Conclusion: The decline in national savings is a structural impediment that will cause an increased reliance on foreigners to fund U.S. deficits.
The long decline of the savings rate in the United States has been a widely discussed topic. In fact, we highlighted this in the Early Look yesterday morning with a chart showing savings as a percentage of GDP, which in the 1970s and 1980s was in the 5 – 7% range and has since declined to the 1 – 3% range.
Many pundits suggest the decline in savings is a non-issue, while others, more on the extreme, believe that it one of the primary economic issues currently facing the United States. While the implications can be debated, the fact remains that the savings rate has declined dramatically over the past few decades and is among the lowest of any modern nation state.
As a refresher, the basic formula used to calculate savings rate is as follows:
- (Income – Federal Taxes – Expenditures = Savings) / Disposable Personal Income
The Bureau of Economic Analysis keeps this statistic via its NIPA (National Income and Product Accounts) savings rate, which is computed by that savings output as outlined above divided by disposable personal income. The expenditures include interest payments, but exclude mortgage payments.
Critics of this calculation suggest there are a couple of major factors that are excluded from the above calculation that should, arguably, be included, which are: homes and capital gains on stock sales. That is, as we purchase a home and pay down our mortgage, and the home appreciates in value, it is a form of savings. As it relates to stock sales, when we realize capital gains this inherently increases our net worth and, ostensibly, our savings; although arguably this is just a return on prior savings.
The reality, though, is that savings rate is still a decent proxy for the American consumer’s savings rate and, more importantly, the direction of those savings, especially as it has been calculated with some consistency by the Department of Commerce over time.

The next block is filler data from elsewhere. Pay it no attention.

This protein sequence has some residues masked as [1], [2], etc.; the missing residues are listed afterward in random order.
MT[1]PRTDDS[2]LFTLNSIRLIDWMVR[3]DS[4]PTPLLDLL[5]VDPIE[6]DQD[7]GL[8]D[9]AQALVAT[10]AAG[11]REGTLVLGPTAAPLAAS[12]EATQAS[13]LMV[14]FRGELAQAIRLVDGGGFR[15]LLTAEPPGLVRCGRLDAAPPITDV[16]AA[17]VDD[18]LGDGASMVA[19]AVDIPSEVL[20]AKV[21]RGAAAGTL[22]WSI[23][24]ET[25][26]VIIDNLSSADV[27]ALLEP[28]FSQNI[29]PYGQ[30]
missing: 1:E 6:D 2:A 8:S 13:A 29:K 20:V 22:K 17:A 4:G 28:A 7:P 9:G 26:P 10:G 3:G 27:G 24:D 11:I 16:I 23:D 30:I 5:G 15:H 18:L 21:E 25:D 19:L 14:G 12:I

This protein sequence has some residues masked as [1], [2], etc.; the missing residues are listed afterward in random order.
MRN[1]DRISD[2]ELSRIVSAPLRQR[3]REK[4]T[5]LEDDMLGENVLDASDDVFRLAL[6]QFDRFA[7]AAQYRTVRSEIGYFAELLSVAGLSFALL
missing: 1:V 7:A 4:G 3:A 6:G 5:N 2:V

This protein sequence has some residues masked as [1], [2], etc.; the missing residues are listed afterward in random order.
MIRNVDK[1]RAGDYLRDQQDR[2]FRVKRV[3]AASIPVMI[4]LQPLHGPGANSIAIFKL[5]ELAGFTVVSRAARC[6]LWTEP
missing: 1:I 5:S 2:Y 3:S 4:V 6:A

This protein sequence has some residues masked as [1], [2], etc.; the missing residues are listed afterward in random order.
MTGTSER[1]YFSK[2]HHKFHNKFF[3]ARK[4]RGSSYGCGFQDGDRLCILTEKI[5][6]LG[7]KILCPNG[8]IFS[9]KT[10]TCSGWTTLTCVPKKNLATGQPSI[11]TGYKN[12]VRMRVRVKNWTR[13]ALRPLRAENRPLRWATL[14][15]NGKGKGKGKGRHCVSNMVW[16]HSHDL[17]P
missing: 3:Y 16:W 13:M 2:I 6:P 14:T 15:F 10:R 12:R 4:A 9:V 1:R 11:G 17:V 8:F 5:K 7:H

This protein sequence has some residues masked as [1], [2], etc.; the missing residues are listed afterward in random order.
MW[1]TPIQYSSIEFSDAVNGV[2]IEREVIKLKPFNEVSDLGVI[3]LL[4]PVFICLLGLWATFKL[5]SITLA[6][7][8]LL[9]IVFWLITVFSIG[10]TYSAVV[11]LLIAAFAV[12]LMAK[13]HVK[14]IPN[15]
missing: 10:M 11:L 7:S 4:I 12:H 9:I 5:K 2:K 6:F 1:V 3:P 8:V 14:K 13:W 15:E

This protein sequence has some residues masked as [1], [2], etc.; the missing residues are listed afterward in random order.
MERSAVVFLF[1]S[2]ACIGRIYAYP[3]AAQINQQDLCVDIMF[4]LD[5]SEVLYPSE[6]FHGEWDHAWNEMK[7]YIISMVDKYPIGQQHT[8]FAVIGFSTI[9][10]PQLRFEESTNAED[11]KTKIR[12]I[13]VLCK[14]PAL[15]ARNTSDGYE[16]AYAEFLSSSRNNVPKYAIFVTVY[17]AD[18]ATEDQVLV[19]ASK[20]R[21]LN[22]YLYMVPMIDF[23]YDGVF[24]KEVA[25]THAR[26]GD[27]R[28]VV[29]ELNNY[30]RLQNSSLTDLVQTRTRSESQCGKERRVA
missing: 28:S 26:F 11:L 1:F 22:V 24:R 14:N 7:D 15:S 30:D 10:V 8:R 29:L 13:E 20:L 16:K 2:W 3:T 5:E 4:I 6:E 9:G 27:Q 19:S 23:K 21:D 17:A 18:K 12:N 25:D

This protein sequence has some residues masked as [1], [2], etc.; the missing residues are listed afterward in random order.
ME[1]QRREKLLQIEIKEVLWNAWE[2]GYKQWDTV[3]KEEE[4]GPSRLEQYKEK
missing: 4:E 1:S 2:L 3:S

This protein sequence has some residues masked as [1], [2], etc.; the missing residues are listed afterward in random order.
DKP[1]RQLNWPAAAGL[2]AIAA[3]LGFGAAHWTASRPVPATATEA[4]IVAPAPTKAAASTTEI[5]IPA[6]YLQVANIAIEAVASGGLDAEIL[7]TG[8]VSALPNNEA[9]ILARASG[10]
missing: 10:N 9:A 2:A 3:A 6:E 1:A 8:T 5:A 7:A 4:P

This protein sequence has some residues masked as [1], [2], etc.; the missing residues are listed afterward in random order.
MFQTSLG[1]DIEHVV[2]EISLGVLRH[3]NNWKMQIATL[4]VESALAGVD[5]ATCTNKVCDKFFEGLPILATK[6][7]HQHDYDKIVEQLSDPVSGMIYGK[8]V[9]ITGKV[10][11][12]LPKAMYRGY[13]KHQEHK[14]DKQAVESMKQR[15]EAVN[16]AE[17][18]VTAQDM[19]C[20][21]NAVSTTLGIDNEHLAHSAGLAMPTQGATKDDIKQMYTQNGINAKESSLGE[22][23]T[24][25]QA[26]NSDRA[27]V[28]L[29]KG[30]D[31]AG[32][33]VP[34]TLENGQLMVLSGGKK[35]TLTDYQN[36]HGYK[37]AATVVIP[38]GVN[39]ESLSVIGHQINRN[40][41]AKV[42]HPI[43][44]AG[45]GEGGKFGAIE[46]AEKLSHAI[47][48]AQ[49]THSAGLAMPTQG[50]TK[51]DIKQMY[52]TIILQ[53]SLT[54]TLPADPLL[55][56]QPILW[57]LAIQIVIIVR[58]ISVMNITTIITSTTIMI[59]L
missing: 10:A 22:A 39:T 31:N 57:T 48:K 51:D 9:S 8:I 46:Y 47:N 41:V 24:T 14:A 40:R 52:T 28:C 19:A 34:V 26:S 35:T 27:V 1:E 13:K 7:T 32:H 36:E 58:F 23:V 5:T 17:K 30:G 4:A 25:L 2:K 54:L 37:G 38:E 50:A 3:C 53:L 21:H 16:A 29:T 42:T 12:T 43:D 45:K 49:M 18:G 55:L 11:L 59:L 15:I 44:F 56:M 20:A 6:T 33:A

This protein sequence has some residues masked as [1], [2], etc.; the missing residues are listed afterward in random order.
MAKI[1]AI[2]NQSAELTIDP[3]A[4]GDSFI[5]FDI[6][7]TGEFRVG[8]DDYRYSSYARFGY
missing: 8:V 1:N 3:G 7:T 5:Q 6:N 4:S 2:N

In the first chart below we show the savings rate versus the Fed Funds Rate – which we use as a proxy for the interest earned in savings accounts. Long term, and not surprisingly, as the interest rate has decreased, so, too, has the rate that American consumers have saved at as they have attempted to find higher returns for their hard earned capital. In the short term, the savings rate has increased slightly, but based on the long term trend of interest rates down and savings rate down, it seems that a more sustained increase in savings is unlikely until consumers are incentivized to save via higher interest rates.
In the second and quite honestly more alarming chart, we’ve outlined the broad savings rates within the U.S. economy. This is a combination of consumer based savings, government savings via surpluses (or lack thereof), and corporate savings. In early 2009, savings in aggregate as a percentage of GDP went negative for the first time since 1952, and has continued its downward trend.
One potential economic risk to the low savings rate is that U.S. consumers retrench and opt to change their consumption patterns and instead of spending, they aggressively begin to save. This would be the reversion to the mean theory of savings and is somewhat fanciful absent an increase in interest rates.
There are also some serious headwinds facing the United States in increasing its savings rates related to demographics. Specifically, old people save less than young people. Therefore as a population ages the savings rates will naturally decline, and create a headwind to increasing that rate. In the United States, this is the trend. According to a 2006 report on demographics from Congress, by 2025 18% of the population will be over 65 years old, versus 12% in 2000.
More broadly, the primary risk of a lack of savings in the United States, be it personal, corporate, or governmental, is an inability to fund, via domestic means, the large deficits being run by the federal government – currently at north of 10% of GDP.
While the issue of dependence on foreign oil is accurately raised as a real economic and strategic risk to the United States, what about the risk related to a dependence on foreign debt financing? The combination of a low domestic savings rates and lack of government savings (i.e. a massive deficit) means that the United States will continue to rely on foreign financing to bridge deficits well into the future. Considering, any external shift on the margin in perception of the U.S.’s credit quality is likely to have a substantial impact on Treasury yields.
Daryl G. Jones